Over the last decade, the Red Wings have seen a number of players come through “Hockeytown” that cheered for the Wings when they were little boys. Larkin is the obvious one, but let’s not forget the “hometown hero” tag placed on the likes of Justin Abdelkader, Danny DeKeyser, Jordan Oesterle and others. You can now add Copp to that list, and that’s something he doesn’t take lightly.
“Getting to play for your hometown team is really rare in this league and I’m just…fortunate enough to be able to be one of those guys that gets to do it,” Copp said.
“I’m looking forward to making my stamp on Detroit and taking the next step with [Larkin] and all the guys.”
It may not come right away, but Copp has all the ingredients to become a fan-favorite in Detroit.
Can play in all situations? Check.
Leadership potential? Check.
All of this and more, and you’ve got a player who is poised to make his stamp on Detroit, just as Copp wishes.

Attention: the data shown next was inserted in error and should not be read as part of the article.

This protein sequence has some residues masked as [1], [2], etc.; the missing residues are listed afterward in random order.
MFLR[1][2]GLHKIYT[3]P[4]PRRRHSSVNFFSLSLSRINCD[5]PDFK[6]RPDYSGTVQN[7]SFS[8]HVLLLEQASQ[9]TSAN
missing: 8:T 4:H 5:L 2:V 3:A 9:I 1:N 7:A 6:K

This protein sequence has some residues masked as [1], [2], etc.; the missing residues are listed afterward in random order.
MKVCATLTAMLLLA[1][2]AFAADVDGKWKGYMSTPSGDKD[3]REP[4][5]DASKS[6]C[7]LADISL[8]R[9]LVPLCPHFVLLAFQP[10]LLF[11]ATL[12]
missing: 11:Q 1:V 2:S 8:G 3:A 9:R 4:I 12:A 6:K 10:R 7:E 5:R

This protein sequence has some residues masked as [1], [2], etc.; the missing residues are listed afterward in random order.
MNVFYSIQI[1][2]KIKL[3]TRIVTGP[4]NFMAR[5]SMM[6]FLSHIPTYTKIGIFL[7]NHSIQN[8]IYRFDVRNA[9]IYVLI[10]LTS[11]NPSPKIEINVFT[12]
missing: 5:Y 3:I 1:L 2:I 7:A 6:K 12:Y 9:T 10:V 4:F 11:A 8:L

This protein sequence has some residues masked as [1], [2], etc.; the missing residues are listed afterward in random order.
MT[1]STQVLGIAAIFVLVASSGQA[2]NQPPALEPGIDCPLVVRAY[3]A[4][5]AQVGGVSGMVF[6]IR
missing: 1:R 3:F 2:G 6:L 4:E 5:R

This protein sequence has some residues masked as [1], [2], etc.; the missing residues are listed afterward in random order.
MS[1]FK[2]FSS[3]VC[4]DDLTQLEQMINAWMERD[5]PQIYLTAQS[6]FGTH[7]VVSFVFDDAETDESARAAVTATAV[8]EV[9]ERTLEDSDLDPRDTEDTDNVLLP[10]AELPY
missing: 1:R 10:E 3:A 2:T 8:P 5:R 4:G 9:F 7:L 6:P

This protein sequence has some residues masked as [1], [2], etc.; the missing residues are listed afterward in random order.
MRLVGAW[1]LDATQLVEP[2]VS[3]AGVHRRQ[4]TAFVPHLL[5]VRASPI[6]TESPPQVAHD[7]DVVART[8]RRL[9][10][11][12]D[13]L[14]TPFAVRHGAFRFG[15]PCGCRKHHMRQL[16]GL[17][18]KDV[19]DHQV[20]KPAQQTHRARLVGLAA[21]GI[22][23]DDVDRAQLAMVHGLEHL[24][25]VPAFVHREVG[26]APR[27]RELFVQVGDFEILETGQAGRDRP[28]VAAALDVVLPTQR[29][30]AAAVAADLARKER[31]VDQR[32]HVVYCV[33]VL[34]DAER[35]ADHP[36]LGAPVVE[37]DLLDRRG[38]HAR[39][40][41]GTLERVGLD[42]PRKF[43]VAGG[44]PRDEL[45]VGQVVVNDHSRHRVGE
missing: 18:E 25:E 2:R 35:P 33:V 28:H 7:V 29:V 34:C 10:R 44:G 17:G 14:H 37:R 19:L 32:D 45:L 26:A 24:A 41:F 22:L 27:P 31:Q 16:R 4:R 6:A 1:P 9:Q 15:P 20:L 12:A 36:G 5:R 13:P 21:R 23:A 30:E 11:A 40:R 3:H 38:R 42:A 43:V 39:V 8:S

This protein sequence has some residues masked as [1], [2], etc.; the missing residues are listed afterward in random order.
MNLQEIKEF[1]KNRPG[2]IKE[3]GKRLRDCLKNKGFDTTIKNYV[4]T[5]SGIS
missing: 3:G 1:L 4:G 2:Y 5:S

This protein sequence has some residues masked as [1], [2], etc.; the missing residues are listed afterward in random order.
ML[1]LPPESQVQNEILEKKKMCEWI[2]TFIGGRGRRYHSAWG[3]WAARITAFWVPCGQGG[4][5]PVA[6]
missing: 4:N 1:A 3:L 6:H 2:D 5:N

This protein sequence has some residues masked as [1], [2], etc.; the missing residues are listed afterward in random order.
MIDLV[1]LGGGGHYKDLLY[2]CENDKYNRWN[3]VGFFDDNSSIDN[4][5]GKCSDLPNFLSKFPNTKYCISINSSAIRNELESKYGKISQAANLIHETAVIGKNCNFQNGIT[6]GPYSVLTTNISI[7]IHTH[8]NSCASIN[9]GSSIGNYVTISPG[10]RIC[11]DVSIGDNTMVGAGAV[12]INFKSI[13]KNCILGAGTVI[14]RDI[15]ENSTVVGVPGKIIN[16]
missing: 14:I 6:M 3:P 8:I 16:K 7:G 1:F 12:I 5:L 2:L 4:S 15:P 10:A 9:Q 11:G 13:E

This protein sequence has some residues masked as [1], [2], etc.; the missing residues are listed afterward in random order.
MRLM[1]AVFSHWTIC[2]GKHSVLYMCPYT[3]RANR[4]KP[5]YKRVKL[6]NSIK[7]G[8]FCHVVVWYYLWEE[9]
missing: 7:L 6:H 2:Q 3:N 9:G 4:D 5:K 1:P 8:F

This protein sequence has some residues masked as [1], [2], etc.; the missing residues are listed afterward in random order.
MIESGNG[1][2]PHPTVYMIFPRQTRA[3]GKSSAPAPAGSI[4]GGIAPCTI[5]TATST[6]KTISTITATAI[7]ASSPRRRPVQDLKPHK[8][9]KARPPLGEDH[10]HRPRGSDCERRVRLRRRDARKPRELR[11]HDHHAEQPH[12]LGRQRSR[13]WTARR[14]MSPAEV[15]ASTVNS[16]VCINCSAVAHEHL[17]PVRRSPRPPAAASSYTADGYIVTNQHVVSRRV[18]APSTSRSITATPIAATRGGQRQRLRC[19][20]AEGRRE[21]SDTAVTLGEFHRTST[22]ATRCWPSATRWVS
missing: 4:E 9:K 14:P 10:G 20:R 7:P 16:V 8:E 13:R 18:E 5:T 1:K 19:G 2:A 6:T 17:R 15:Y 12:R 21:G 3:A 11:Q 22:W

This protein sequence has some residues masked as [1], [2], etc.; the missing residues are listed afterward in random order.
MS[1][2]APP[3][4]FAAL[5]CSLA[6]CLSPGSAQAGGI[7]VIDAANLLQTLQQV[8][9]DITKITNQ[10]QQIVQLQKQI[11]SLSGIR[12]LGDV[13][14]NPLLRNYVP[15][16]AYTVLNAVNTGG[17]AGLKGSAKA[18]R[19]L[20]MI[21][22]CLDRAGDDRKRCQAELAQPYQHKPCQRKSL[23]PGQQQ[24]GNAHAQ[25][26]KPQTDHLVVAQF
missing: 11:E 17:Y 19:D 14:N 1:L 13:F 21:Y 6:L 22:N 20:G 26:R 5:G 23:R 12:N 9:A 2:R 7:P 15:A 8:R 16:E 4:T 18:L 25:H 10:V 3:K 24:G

But this decision by both Copp and Yzerman is about much more than just a homecoming. This move was made with the intention of leading the Red Wings to more wins and, ultimately, the playoffs. Copp has been to the conference finals twice in his career: 2018 with the Jets and this past season with the Rangers. He may not have a championship ring, but he has first-hand experience with what it takes to go on a long playoff run, and he has experienced the heartbreak that comes with falling short despite going on a successful run. That experience could one day lead to a letter on his sweater, joining Larkin as part of the Red Wings’ leadership group as they look to turn the page on the team’s ongoing rebuild.
Turning the page will be a lot easier given the many additions Yzerman made over the first two days of free agency, but progress rarely happens like a tidal wave – it will take some time before the Red Wings truly enter the conversation as a perennial playoff threat.
“It’s very similar to the teams I’ve played on in Winnipeg and New York where you kind of go from out of the playoffs and then all of a sudden you’re a contender,” Copp said. “…with a bunch of the additions, it’s an exciting time, and [I’m] just ready to take the team to the next level.”
For someone that grew up less than an hour away from Detroit, this the kind of opportunity that dreams are made of. For at least the next five years, Copp will be living the dream.
I am a Western Michigan University alum whose passion for hockey knows no limits. Dr. Pepper enthusiast. Catch me and my fellow Red Wings writers’ YouTube show “The Hockey Writers Grind Line” which drops every Saturday.